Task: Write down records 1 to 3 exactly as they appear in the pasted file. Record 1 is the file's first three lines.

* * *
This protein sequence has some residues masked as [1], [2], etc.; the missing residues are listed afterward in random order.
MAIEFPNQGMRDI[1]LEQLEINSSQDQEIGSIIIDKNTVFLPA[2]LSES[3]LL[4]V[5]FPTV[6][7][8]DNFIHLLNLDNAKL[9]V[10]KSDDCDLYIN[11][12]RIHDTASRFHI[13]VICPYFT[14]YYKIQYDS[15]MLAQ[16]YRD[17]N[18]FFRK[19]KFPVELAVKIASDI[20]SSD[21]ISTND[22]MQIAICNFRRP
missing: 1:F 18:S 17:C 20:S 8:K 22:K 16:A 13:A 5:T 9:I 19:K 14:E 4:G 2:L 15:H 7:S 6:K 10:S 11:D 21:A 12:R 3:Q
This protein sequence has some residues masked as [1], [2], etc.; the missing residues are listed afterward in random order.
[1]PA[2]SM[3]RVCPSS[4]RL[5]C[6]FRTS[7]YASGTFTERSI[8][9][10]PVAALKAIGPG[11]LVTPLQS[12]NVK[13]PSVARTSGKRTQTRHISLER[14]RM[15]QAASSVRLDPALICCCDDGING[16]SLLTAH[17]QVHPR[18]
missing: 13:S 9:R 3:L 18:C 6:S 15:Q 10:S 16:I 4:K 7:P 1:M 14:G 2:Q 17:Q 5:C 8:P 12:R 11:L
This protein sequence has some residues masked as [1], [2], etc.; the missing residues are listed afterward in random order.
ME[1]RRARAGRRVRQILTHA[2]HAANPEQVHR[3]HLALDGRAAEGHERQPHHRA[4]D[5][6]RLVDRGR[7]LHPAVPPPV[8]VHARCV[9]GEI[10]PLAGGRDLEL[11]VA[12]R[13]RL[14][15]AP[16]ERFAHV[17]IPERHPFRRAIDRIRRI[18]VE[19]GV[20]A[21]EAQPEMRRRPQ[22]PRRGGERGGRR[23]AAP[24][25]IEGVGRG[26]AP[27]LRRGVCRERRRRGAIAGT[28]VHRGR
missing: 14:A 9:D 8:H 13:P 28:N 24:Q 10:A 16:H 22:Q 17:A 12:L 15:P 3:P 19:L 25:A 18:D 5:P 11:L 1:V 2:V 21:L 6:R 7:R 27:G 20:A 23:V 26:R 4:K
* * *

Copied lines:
This protein sequence has some residues masked as [1], [2], etc.; the missing residues are listed afterward in random order.
MAIEFPNQGMRDI[1]LEQLEINSSQDQEIGSIIIDKNTVFLPA[2]LSES[3]LL[4]V[5]FPTV[6][7][8]DNFIHLLNLDNAKL[9]V[10]KSDDCDLYIN[11][12]RIHDTASRFHI[13]VICPYFT[14]YYKIQYDS[15]MLAQ[16]YRD[17]N[18]FFRK[19]KFPVELAVKIASDI[20]SSD[21]ISTND[22]MQIAICNFRRP
missing: 1:F 18:S 17:C 20:S 8:K 22:K 16:A 13:A 5:T 9:I 19:K 14:E 4:G 2:L 15:H 7:S 6:K 10:S 11:D 21:A 12:R 3:Q
This protein sequence has some residues masked as [1], [2], etc.; the missing residues are listed afterward in random order.
[1]PA[2]SM[3]RVCPSS[4]RL[5]C[6]FRTS[7]YASGTFTERSI[8][9][10]PVAALKAIGPG[11]LVTPLQS[12]NVK[13]PSVARTSGKRTQTRHISLER[14]RM[15]QAASSVRLDPALICCCDDGING[16]SLLTAH[17]QVHPR[18]
missing: 13:S 9:R 3:L 18:C 6:S 15:Q 10:S 16:I 4:K 7:P 1:M 14:G 2:Q 17:Q 5:C 8:P 12:R 11:L
This protein sequence has some residues masked as [1], [2], etc.; the missing residues are listed afterward in random order.
ME[1]RRARAGRRVRQILTHA[2]HAANPEQVHR[3]HLALDGRAAEGHERQPHHRA[4]D[5][6]RLVDRGR[7]LHPAVPPPV[8]VHARCV[9]GEI[10]PLAGGRDLEL[11]VA[12]R[13]RL[14][15]AP[16]ERFAHV[17]IPERHPFRRAIDRIRRI[18]VE[19]GV[20]A[21]EAQPEMRRRPQ[22]PRRGGERGGRR[23]AAP[24][25]IEGVGRG[26]AP[27]LRRGVCRERRRRGAIAGT[28]VHRGR
missing: 14:A 9:D 8:H 13:P 28:N 24:Q 10:A 16:H 22:Q 17:A 12:L 15:P 3:P 19:L 25:A 18:D 5:P 11:L 1:V 2:V 21:L 6:R 7:R 27:G 20:A 23:V 26:R 4:K